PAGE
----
Leadership mum on ad content

Leadership mum on ad content

February 28, 2006
Written by Daniel Hazard

New TV spot likely to debut in late March

The UCC's newest television ad appears heading for a late March premiere, according to General Minister and President John H. Thomas.

"The expectation is that we will run the ad at Eastertime, in plenty of time to invite prospective visitors to our Palm Sunday and Easter services," Thomas told United Church News on Jan. 17.

Palm Sunday, the beginning of Holy Week, falls on April 9 this year.

As of press time, specific air dates and times had not been finalized. But, as Thomas indicated, "The leadership of the church is fully expecting that this will happen."

The content of the commercial is still under wraps, but Ron Buford, coordinator of the UCC's Stillspeaking Initiative, describes the newest 30-second spot as "funny and whimsical, while still being able to drive home our consistent message of extravagant welcome."

In late 2005, contributors gave $1.5 million to support the airing of a new TV commercial, expecting it to air in Advent. However, church leaders deferred that ad buy for at least three months until some complicated financial issues could be resolved. Now, Thomas says, the ad will get its much-anticipated launch.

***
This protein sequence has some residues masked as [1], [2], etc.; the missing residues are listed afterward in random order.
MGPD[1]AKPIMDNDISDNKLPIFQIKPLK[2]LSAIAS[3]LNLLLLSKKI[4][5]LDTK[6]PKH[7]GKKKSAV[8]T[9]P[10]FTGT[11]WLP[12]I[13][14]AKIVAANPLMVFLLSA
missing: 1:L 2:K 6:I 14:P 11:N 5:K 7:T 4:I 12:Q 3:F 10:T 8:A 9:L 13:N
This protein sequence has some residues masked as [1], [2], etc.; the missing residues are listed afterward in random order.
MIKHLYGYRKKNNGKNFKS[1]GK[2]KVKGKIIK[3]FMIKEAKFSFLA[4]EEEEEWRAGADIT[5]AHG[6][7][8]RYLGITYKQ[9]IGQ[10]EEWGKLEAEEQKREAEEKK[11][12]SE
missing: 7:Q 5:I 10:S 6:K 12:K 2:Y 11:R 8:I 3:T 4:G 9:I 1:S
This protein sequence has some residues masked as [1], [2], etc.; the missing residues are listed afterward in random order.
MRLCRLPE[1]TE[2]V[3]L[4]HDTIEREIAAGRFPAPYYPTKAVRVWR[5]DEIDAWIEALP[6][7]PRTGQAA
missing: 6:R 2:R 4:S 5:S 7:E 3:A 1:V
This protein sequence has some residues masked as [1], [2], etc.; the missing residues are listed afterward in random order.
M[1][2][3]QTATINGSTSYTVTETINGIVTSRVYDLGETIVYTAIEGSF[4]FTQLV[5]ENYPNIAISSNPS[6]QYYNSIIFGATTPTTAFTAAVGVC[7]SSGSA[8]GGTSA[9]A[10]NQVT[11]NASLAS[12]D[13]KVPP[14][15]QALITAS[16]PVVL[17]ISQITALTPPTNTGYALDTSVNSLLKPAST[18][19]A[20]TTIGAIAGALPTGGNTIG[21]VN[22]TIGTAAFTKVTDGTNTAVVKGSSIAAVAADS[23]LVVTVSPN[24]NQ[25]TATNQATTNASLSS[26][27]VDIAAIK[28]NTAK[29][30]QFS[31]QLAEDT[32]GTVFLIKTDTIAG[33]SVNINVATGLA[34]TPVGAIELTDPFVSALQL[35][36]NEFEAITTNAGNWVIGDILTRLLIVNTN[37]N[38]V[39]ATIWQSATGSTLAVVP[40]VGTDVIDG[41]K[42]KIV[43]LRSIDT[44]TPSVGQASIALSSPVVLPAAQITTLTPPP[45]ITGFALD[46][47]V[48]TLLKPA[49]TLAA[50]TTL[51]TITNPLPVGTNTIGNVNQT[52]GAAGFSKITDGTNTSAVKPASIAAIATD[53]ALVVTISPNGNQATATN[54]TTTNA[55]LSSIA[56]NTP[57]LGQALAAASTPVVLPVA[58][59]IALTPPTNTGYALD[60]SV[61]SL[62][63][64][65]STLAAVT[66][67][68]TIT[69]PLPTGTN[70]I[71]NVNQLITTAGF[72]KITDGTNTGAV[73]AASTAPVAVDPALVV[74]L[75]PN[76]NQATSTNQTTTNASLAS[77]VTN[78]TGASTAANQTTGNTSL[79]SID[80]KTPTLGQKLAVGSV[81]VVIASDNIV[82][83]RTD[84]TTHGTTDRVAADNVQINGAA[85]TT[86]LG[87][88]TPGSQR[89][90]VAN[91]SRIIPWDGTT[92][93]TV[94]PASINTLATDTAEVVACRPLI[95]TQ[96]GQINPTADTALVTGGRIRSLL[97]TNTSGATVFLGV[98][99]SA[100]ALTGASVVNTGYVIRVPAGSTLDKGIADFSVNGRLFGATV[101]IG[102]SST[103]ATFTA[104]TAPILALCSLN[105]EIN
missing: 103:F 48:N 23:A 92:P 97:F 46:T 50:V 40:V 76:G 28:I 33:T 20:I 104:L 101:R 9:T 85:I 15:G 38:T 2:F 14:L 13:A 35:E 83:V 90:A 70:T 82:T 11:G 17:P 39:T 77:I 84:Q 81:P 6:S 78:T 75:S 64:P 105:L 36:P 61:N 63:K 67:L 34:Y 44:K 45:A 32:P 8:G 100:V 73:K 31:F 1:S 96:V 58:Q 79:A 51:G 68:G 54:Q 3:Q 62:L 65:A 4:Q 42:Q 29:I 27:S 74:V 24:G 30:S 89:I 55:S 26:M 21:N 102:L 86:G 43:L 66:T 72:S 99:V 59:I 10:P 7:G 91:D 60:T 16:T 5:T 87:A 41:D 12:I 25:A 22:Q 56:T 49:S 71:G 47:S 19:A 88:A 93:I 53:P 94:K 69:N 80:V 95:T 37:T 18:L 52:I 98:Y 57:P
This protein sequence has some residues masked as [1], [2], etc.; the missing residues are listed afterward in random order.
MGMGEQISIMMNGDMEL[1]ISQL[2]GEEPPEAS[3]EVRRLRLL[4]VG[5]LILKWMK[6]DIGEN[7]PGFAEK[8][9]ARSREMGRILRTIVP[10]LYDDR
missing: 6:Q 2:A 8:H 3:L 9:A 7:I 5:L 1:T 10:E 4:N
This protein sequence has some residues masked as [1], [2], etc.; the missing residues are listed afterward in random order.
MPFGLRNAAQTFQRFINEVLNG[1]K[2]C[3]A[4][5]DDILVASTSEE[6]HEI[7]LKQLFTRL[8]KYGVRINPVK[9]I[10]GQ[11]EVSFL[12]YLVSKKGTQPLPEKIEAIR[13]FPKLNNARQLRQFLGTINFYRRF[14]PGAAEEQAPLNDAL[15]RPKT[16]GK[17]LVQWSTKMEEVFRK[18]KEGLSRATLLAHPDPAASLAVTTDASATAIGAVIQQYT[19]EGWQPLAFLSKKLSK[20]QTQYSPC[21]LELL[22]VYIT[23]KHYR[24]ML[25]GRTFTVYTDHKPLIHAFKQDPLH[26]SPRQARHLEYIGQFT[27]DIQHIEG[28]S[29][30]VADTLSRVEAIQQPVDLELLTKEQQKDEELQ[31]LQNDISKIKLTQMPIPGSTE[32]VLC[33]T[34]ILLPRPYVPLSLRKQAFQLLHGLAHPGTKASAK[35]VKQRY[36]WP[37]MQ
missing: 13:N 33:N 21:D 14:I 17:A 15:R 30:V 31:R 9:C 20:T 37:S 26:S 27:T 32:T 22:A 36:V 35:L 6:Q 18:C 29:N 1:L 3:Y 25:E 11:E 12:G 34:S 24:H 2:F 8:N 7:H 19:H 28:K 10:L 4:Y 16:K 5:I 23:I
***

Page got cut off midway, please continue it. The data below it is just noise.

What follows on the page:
"This has given us time to complete the necessary fundraising and prepare our churches for the launch of the new ad," Thomas said.

A $2 million ad buy is planned, with the commercial running prominently on more than 20 cable networks and "reaching 60 to 70 percent of the population," Buford said.

While Buford conceded that it "doesn't look promising" that broadcast networks will agree to run the ad, he still believes the UCC's message will get a broad hearing.

"With most people watching cable so much these days, it's possible to do a major ad buy on cable networks only," Buford said, noting that Gotham Inc., the UCC's advertising agency, has consistently urged the church to proceed with a cable-only run, arguing it's just as effective and more cost-efficient. But church leaders have long maintained that access to traditional networks is a justice issue, because broadcast channels reach those who cannot afford cable.

"We're going to focus this time on some Spanish-speaking channels," Buford added. The new commercial is being produced in English and Spanish versions, and the Stillspeaking website is translating critical pieces of its web content into Spanish, he said.

Buford said still-outstanding pledges of $115,000 from individuals and commitments of $114,000 from churches need to be honored before the ad airs.

"Now is the time to come forward to fulfill those commitments so we can be successful," said Buford, who fears that some may have withheld or diverted contributions when the ad didn't run in December, as previously expected. 

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